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Maybe Hollywood Doesn’t Need PBS Anymore

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Hollywood’s PBS station is retiring its title. KCET is going to drop its affiliation with PBS, while still maintaining non-profit status.

The word is, KCET received a huge endowment with the condition that none of the money go to the National PBS entity. Since PBS dues are based on a percentage of endowments, KCET was unable to raise money to pay the amount required. So, they have made the landmark decision to leave the PBS affiliation while retaining their non-profit status.

What this means for the Los Angeles television viewing audience is that KCET won’t have Sesame Street and other familiar programs. Instead, KCET will have to create their own programs to fill the schedule.

This could be exciting! Los Angeles is a magnet for all kinds of performance talent; KCET could have their pick of the crop. I’d love to see some locally based talent be put on the local non-profit channel. The L.A. Times reports that the leadership of the station is pretty stodgy and may not be up to the challenge. It remains to be seen what the station will be like in 6 months.

But this raises an important question. PBS was founded when there were only 3 TV stations available. The government made the effort to have an educational network and put aside some federal money for that purpose. The states followed suit and also ponied up. According to the experts at Wikipedia, 40-60% of financial support for Corporation of Public Broadcasting comes from Federal and State taxes.

This is the question: why do we have so much government investment in PBS?

The recent controversy raised this week by Juan Williams’ fallout with NPR further highlights this concern. NPR and PBS have been seen as exclusive clubs of liberal-based journalists. The Tea Party movement rails against taxes, and this group is largely conservative. The tax munching and liberally oriented national radio and broadcast network could be a target for examination and cost-cutting.

If this is a national and citizen-supported media outlet, why is there such a uniformity of opinion? Even the right-wing FOX news calls upon liberal viewpoints to give a different perspective. I listen to NPR far more often than I watch PBS, and I know that the conservative voices heard on their signal are far fewer than the number of conservative-identified Americans.


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  • Murphy

    Jon, I wasn’t really thinking of the news reporting. I don’t have an opinion about that side of NPR.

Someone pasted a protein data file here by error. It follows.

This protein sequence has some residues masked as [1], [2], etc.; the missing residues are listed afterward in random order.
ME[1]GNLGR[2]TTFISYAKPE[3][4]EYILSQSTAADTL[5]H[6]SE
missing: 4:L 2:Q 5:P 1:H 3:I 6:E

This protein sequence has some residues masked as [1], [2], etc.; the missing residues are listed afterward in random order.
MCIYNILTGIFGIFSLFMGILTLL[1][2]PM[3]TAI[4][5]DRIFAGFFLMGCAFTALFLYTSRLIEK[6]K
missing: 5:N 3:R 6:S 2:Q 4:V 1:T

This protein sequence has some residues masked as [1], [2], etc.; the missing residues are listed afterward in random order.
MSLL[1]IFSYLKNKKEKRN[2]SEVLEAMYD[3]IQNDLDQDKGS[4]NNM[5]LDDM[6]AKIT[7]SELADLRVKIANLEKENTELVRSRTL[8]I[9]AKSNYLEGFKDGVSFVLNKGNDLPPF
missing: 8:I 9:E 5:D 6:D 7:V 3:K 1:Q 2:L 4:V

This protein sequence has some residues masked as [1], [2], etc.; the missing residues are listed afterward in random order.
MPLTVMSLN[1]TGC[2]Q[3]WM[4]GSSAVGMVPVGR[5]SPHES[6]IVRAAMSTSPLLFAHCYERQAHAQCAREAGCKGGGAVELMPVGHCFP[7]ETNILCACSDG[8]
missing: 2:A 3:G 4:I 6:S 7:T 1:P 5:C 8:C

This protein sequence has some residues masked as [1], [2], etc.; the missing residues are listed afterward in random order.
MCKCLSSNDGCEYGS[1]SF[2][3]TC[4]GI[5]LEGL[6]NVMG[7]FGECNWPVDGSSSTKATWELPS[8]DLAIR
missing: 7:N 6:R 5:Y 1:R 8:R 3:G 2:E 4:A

Although, handyguy has a point. When I, or anyone, hear reporting that agrees with conclusions I already hold, the reporting doesn’t sound a discordant note. Therefore, it sounds “unbiased.” I have seen this principle work from all political perspectives. I don’t consider it dumb or paranoid, just human nature.

    I was thinking of NPRs shows, such as: “Fresh Air”, “Prairie Home Companion”, “Wait Wait Don’t Tell Me”, “This American Life,” etc.

    Each of those shows have happily mocked non-lefty ideas and leaders. A lot of times, they are pretty funny. That’s all fine. But I have never heard an NPR show that holds a right-leaning perspective. It makes me think that a creative person with a right-wing perspective would be unwelcome on an NPR station. If that’s the case, I object.

    There are a few shows i know of that remain apolitical:
    Car Talk
    The Splendid Table

    There may be more. But in my NPR browsing, I’ve never encountered a show that is right leaning. I’d love to hear of one, if the Blogcritics readers can point one out.

    If NPR is a government-supported institution, it should be open to the perspectives of Americans from different political perspectives.

  • For some conservatives,
    “unbiased” = “leans conservative”
    “doesn’t lean conservative” = “left-wing bias”

    This dumb paranoia-based formulation has been around for years, and even with the ascendance of Fox and Beck and Limbaugh, it remains a given for many conservatives.

  • I listen to NPR all the time and I often find it infuriating how they bend over backwards to interview and feature Republicans and other conservatives AT THE EXPENSE OF giving time for Democrats and the Left to make their points. I guess it’s all in the biases you bring to things – but it’s hard to listen to a political story on NPR without hearing plenty from the Right.

  • This a bit of a jumbled mess. By the end of the article it’s as if the author forgot the title because she’s writing about a completely different topic.

    “KCET will have to create their own programs to fill the schedule.”

    Not entirely. They can also buy programs created by others like any other channel.

    “PBS was founded when there were only [three] TV stations available.”

    You mean networks, right? There were local TV stations all over the country in 1970.

    “NPR and PBS have been seen as exclusive clubs of liberal-based journalists.”

    I don’t listen to NPR but apparently some people have never watched or heard of Firing Line, The Newshour in its various incarnations, Journal Editorial Report, Tucker Carlson: Unfiltered, McLaughlin Group, One on One Peggy Noonan on Values, Ben Wattenberg’s Think Tank, and numerous business/Wall St-related programs